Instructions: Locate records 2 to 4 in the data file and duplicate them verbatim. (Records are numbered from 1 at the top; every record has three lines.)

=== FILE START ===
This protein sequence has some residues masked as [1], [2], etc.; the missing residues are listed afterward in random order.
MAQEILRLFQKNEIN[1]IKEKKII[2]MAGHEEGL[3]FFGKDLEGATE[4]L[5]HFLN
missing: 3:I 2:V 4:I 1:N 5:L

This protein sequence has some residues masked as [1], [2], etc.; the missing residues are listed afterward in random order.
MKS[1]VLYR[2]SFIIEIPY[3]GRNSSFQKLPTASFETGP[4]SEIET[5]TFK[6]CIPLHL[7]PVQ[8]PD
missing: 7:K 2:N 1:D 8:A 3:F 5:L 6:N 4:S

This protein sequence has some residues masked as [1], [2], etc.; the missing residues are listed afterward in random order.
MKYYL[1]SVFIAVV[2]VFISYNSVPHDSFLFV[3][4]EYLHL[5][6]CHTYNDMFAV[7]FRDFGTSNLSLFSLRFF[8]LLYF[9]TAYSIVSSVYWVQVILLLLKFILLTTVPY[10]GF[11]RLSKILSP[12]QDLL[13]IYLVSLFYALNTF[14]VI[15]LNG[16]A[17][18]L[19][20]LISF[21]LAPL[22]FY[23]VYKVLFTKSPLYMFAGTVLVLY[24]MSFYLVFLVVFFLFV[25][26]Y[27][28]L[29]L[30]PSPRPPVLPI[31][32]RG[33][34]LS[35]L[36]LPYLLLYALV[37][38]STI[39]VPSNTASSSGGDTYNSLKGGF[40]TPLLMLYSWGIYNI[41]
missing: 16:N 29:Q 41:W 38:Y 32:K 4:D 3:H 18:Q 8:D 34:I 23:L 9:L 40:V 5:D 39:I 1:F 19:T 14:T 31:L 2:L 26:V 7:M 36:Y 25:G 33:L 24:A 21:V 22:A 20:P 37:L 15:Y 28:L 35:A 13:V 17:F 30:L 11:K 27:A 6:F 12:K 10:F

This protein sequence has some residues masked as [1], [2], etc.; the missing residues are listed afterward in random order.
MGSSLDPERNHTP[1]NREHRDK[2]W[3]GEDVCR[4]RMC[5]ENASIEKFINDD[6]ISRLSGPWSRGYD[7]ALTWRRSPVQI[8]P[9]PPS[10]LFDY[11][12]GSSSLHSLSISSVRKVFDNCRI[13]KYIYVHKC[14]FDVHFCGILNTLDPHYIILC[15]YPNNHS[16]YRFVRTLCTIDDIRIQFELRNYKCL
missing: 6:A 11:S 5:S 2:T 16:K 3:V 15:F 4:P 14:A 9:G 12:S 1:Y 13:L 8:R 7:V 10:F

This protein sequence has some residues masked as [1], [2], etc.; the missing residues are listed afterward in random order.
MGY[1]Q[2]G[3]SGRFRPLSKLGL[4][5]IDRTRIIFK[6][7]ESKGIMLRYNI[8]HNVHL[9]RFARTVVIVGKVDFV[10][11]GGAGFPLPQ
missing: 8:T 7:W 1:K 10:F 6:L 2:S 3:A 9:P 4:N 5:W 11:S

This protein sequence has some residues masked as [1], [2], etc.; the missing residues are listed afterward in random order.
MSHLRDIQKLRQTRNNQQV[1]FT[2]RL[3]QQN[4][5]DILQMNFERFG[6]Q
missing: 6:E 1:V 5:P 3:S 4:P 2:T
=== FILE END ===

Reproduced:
This protein sequence has some residues masked as [1], [2], etc.; the missing residues are listed afterward in random order.
MKS[1]VLYR[2]SFIIEIPY[3]GRNSSFQKLPTASFETGP[4]SEIET[5]TFK[6]CIPLHL[7]PVQ[8]PD
missing: 7:K 2:N 1:D 8:A 3:F 5:L 6:N 4:S

This protein sequence has some residues masked as [1], [2], etc.; the missing residues are listed afterward in random order.
MKYYL[1]SVFIAVV[2]VFISYNSVPHDSFLFV[3][4]EYLHL[5][6]CHTYNDMFAV[7]FRDFGTSNLSLFSLRFF[8]LLYF[9]TAYSIVSSVYWVQVILLLLKFILLTTVPY[10]GF[11]RLSKILSP[12]QDLL[13]IYLVSLFYALNTF[14]VI[15]LNG[16]A[17][18]L[19][20]LISF[21]LAPL[22]FY[23]VYKVLFTKSPLYMFAGTVLVLY[24]MSFYLVFLVVFFLFV[25][26]Y[27][28]L[29]L[30]PSPRPPVLPI[31][32]RG[33][34]LS[35]L[36]LPYLLLYALV[37][38]STI[39]VPSNTASSSGGDTYNSLKGGF[40]TPLLMLYSWGIYNI[41]
missing: 16:N 29:Q 41:W 38:Y 32:K 4:D 3:H 18:Q 8:D 34:I 23:L 9:L 40:V 5:D 39:I 1:F 19:T 14:T 31:L 2:L 26:V 7:M 36:Y 25:G 33:L 24:A 21:V 22:A 20:P 37:L 15:Y 28:L 35:A 13:V 17:F 30:L 11:K 27:A 6:F 12:K 10:F

This protein sequence has some residues masked as [1], [2], etc.; the missing residues are listed afterward in random order.
MGSSLDPERNHTP[1]NREHRDK[2]W[3]GEDVCR[4]RMC[5]ENASIEKFINDD[6]ISRLSGPWSRGYD[7]ALTWRRSPVQI[8]P[9]PPS[10]LFDY[11][12]GSSSLHSLSISSVRKVFDNCRI[13]KYIYVHKC[14]FDVHFCGILNTLDPHYIILC[15]YPNNHS[16]YRFVRTLCTIDDIRIQFELRNYKCL
missing: 6:A 11:S 5:S 2:T 16:K 3:V 15:F 4:P 14:A 9:G 12:S 1:Y 13:L 8:R 7:V 10:F